|[ LiB ]|
There are a number of advantages for using a high-level language in a development project. These advantages include
Automated garbage collection.
High-level features like built-in pattern matching and built-in types.
Simpler syntactical rules.
Coding is less time-consuming .
Lower costs than using an internally built language.
High-level languages are easily embedded, modular, and extensible.
Artists, level designers, and even employees with little computer science experience can easily grasp and understand high-level languages.
There are also a number of reasons to not use a high-level language for a development project. These include
They are slower.
Their byte-code can be easier to hack.
Their debuggers aren't as advanced.
Legal concerns could arise when using open -source code in for-profit development.
The key, then, is to know when to use the tools and when not to use the tools. Although Python, Lua, and Ruby can be used to write complete games , they usually aren't. In a typical shop they serve a specific function, where their strengths can be leveraged.
For instance, in a Python game, the main looping engine code may look something like the following:
# Update any input from the User Input.GetInput() # Process user Input Input.ProcessInput() # Use tick to up-date the graphics scene Graphics.Tick() #Redraw the graphics Graphics.Redraw()
There is nothing that says each of the calls must be Python, however. Python can be calling to modules written in other languages. The Graphics.Tick and Redraw methods could be ANSI C or even assembly. Python could be running the game loop and calling out to C only when needed for CPU- intensive operations.
In a project that mixes languages, you'll likely see two languages, as shown in Figure 12.1. One will be high-level, used for generic tasks, and administrative. The low-level language is used for specific time-saving tasks (see Table 12.1).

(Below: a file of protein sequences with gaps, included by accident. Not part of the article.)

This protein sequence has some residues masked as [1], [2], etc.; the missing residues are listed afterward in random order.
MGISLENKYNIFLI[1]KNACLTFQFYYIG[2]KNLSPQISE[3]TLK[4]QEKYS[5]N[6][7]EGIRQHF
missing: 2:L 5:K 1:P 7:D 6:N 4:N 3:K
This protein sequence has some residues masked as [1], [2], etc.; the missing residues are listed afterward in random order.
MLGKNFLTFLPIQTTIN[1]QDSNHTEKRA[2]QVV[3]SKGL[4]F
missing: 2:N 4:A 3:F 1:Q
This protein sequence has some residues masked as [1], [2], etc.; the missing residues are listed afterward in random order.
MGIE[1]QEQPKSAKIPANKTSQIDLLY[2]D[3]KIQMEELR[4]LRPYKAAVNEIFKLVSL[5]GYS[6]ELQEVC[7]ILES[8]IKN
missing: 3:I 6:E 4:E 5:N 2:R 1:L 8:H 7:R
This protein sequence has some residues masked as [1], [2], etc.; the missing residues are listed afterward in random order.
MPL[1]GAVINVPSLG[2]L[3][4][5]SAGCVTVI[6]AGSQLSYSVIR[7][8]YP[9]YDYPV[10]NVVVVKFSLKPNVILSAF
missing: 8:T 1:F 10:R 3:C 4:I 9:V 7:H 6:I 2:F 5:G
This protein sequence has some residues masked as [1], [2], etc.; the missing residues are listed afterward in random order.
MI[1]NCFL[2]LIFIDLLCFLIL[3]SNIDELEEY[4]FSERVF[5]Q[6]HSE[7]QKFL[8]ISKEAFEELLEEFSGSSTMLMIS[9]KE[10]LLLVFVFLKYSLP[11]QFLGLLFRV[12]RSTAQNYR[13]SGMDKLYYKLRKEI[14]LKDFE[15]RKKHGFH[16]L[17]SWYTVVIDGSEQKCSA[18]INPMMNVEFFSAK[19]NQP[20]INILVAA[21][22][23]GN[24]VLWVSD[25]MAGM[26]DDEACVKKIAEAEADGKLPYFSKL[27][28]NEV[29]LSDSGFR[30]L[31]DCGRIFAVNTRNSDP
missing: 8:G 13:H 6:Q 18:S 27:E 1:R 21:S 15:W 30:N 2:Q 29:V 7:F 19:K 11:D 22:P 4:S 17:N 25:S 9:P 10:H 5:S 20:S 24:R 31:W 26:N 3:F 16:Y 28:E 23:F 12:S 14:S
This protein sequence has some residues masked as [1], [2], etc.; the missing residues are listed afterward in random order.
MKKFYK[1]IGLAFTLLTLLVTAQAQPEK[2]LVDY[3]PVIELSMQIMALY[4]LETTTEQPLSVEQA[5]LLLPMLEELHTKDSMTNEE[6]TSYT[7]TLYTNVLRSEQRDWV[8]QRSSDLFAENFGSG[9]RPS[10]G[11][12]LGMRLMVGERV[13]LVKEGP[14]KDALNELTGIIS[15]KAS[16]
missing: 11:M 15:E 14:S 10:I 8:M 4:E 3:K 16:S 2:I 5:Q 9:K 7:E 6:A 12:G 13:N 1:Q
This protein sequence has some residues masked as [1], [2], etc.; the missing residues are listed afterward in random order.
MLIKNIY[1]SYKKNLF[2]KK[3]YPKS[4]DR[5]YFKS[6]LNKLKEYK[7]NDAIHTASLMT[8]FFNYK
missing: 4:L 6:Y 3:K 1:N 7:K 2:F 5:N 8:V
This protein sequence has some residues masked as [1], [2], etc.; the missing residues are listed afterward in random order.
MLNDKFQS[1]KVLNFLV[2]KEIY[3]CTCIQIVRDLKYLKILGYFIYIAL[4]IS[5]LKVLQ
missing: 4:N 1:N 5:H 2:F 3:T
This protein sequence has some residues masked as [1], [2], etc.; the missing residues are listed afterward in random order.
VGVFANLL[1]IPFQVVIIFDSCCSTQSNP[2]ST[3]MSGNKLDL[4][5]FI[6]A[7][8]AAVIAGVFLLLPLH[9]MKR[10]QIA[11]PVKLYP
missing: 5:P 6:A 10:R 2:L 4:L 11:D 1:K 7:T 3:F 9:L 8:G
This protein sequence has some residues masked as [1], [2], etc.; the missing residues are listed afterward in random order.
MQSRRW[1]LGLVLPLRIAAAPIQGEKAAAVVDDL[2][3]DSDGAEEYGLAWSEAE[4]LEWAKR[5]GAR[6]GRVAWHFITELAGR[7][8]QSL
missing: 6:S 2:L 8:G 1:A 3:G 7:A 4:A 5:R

Typical High-Level Language Tasks
Typical Low-Level Language Tasks
Call low-level language
CPU intensive tasks
Game code default
Tasks with many quick iterations
Perhaps the biggest benefit to development is using a scripting language to drive data. Over the years , companies have discovered that it is not a good idea to bury game parameters like movement speed, character strength, and unit hit points for exampledeep down in executable code. If these attributes are buried, play testing becomes an extremely lengthy process because every little change must be made to complex, difficult-to-read-and-understand code, and then there must be a lengthy recompilation and re-building of the entire game. Rebuilding a game with a large code base from scratch can take hours, or even a whole day, and the act of recompiling actually risks introducing new bugs or issues.
If game parameters (like movement speed, character strength, and unit hit points) can instead be controlled with a scripting language, they can be changed almost on-the-fly . Play testers could change statistics and attributes until the balance of the game makes sense without having to go back to a development team.
Also, game play details can be really time-consuming to program in C or C++. If high-level scripting is running the AI, the player attributes, or the quest flow of the game, then the C coder will be freed up to focus on the engine code. Designers can easily fiddle with the settings of the higher-level code and try out parameters that they normally would have to delve deep into the engine to get to.
Even better, if the separation between the engine and the game code is severe enough, the base low-level engine can actually be used for multiple games and multiple releases. The C/C++ engine stays static while the high-level scripts define new parameters, new game objects, and new goals and missions for the new player characters . Since many companies claim that the biggest problem they face is resource management, you can see why many have adopted this release philosophy.
|[ LiB ]|